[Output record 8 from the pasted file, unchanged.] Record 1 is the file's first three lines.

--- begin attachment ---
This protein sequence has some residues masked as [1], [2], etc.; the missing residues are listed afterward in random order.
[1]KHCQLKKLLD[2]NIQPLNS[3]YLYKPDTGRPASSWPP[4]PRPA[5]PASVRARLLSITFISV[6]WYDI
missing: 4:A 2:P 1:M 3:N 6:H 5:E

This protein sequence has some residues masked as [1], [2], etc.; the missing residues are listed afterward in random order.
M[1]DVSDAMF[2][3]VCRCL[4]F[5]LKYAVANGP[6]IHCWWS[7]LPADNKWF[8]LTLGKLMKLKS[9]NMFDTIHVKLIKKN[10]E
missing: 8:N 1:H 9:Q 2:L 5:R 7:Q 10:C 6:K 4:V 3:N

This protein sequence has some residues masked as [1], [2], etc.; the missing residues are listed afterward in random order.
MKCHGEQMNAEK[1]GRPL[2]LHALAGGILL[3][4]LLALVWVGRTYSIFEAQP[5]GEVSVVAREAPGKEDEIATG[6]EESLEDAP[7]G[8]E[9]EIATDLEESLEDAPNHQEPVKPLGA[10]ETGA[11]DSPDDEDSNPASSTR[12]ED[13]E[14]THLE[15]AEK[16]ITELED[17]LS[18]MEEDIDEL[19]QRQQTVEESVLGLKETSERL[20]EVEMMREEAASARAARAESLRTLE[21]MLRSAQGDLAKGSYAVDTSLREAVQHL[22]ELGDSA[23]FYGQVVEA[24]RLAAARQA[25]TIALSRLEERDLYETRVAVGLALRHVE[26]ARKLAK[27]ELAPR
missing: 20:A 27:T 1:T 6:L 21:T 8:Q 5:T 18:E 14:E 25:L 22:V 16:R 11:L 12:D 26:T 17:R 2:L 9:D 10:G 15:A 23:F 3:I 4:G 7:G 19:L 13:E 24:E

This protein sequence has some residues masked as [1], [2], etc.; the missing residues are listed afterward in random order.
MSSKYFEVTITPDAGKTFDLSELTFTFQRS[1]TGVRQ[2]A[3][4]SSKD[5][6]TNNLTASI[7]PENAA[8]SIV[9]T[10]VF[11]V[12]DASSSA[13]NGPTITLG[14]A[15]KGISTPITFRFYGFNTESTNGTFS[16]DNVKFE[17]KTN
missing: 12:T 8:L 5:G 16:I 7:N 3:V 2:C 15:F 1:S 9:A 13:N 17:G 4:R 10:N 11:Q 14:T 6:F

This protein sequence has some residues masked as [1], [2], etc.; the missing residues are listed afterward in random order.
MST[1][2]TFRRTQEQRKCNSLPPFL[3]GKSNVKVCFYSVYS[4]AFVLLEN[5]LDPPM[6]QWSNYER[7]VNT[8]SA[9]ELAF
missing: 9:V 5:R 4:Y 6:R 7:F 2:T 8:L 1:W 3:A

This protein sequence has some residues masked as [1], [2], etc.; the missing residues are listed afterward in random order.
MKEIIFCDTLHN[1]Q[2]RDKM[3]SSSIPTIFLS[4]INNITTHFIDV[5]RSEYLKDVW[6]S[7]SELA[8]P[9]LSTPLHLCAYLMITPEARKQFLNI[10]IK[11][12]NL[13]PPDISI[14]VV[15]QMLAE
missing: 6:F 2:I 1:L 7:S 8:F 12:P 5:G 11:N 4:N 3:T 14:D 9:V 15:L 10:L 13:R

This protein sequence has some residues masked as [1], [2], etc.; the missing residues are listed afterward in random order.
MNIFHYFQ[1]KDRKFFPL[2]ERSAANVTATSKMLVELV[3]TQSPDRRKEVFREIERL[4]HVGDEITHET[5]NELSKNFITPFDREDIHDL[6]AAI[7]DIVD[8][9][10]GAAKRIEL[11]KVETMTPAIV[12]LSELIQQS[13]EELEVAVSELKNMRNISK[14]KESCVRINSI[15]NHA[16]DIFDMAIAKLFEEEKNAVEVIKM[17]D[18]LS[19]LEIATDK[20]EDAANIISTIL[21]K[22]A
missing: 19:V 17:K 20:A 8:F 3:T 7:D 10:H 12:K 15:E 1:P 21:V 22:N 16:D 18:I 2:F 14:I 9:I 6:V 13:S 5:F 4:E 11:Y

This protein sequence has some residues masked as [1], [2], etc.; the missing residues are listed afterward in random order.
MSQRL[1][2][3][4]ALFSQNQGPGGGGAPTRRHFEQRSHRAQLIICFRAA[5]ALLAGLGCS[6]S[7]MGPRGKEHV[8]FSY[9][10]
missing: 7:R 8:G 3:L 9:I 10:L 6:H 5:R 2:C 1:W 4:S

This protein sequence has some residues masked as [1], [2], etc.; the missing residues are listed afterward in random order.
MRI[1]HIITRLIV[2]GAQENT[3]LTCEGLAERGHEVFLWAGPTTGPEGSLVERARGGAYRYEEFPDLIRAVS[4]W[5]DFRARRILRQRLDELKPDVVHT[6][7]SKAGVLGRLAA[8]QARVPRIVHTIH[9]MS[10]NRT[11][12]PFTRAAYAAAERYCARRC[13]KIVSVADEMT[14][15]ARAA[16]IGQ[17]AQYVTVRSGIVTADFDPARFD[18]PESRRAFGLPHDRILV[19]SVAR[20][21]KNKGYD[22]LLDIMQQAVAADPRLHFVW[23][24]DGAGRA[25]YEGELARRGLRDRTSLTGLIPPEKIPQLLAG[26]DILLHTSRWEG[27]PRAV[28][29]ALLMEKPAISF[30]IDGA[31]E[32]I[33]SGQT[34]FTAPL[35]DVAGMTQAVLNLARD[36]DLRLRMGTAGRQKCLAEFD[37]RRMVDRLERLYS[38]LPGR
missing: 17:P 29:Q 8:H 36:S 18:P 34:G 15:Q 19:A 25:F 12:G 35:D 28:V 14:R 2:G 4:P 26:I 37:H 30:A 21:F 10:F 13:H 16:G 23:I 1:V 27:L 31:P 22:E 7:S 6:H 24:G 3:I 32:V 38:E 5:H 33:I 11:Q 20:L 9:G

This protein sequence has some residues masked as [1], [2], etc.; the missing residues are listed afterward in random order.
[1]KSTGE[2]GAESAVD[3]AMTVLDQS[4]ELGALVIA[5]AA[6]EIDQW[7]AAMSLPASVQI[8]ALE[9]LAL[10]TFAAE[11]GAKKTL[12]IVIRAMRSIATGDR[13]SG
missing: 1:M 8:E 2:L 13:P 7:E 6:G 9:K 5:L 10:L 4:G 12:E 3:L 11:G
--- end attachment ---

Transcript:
This protein sequence has some residues masked as [1], [2], etc.; the missing residues are listed afterward in random order.
MSQRL[1][2][3][4]ALFSQNQGPGGGGAPTRRHFEQRSHRAQLIICFRAA[5]ALLAGLGCS[6]S[7]MGPRGKEHV[8]FSY[9][10]
missing: 7:R 8:G 3:L 9:I 10:L 6:H 5:R 2:C 1:W 4:S